Using Built-in Vaadin Themes in your HTML5 Applications

By Rob Gravelle

Using Built-in Vaadin Themes in your HTML5 Applications

Making an HTML5 application that looks like an application takes more than sticking some form controls on a page. It requires some slick CSS and client-side scripting to differentiate an application from a static web page. The Vaadin Mobile Application Framework has you covered in both cases. Today's article will describe how Vaadin uses themes to give your applications a consistent and refined appearance using the Exercises Catalog application that we built in the previous instalment.

First Things First: Setting Field Ordering

Before we get into themes, we should set the order of our form fields the way we want them. At first I thought that there was no rhyme or reason to the field order, but it quickly dawned on me that they are sorted alphabetically by name! That's why the "End Position Image" is first and the "Start Position Image" is last. To achieve the ordering we want, we just need to add components to the layout one at a time. That also gives us the ability to set our own labels.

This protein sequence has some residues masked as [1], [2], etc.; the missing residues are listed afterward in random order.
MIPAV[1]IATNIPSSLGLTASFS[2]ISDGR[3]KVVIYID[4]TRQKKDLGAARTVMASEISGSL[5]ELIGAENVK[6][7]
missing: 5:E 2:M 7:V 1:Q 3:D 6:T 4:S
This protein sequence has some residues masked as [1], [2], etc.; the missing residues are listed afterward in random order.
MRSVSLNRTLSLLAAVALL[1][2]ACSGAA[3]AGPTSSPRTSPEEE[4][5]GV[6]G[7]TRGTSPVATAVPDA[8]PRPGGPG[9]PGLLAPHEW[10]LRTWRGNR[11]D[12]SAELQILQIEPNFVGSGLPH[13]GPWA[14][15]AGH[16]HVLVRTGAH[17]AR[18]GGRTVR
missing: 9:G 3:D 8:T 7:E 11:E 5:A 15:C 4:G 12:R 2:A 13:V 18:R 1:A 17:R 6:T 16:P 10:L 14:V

In this new version of the init() method:

  1. The Exercises bean is instantiated.
  2. A BeanFieldGroup instance is initialized with the Exercises bean's class property.
  3. Each component is added to the layout by passing in the results of the BeanFieldGroup instance's buildAndBind() method. It accepts two arguments: the label string and the name of the bean property to bind to.
public void init(VaadinRequest request) {
  VerticalLayout layout = new VerticalLayout();
  getPage().setTitle("Exercises Catalog");
  // Have a bean
  Exercises exercises = new Exercises("Bench Press", "chest", "front delts, triceps, lats", "barbell", "compound", "pushing");
  // Form for editing the bean
  final BeanFieldGroup<Exercises> binder = new BeanFieldGroup<Exercises>(Exercises.class);
  layout.addComponent(binder.buildAndBind("Name", "name"));
  layout.addComponent(binder.buildAndBind("Main Muscle Worked", "mainMuscleWorked"));